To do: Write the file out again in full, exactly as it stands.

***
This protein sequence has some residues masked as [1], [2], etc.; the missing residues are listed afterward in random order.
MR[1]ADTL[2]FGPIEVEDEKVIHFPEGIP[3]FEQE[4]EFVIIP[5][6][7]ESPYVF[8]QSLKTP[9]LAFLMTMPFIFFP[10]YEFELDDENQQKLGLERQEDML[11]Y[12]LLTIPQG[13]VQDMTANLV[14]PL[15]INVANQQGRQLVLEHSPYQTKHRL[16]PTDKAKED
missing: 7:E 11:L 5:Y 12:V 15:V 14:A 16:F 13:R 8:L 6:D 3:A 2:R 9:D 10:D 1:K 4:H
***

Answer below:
This protein sequence has some residues masked as [1], [2], etc.; the missing residues are listed afterward in random order.
MR[1]ADTL[2]FGPIEVEDEKVIHFPEGIP[3]FEQE[4]EFVIIP[5][6][7]ESPYVF[8]QSLKTP[9]LAFLMTMPFIFFP[10]YEFELDDENQQKLGLERQEDML[11]Y[12]LLTIPQG[13]VQDMTANLV[14]PL[15]INVANQQGRQLVLEHSPYQTKHRL[16]PTDKAKED
missing: 7:E 11:L 5:Y 12:V 15:V 14:A 16:F 13:R 8:L 6:D 3:A 2:R 9:D 10:D 1:K 4:H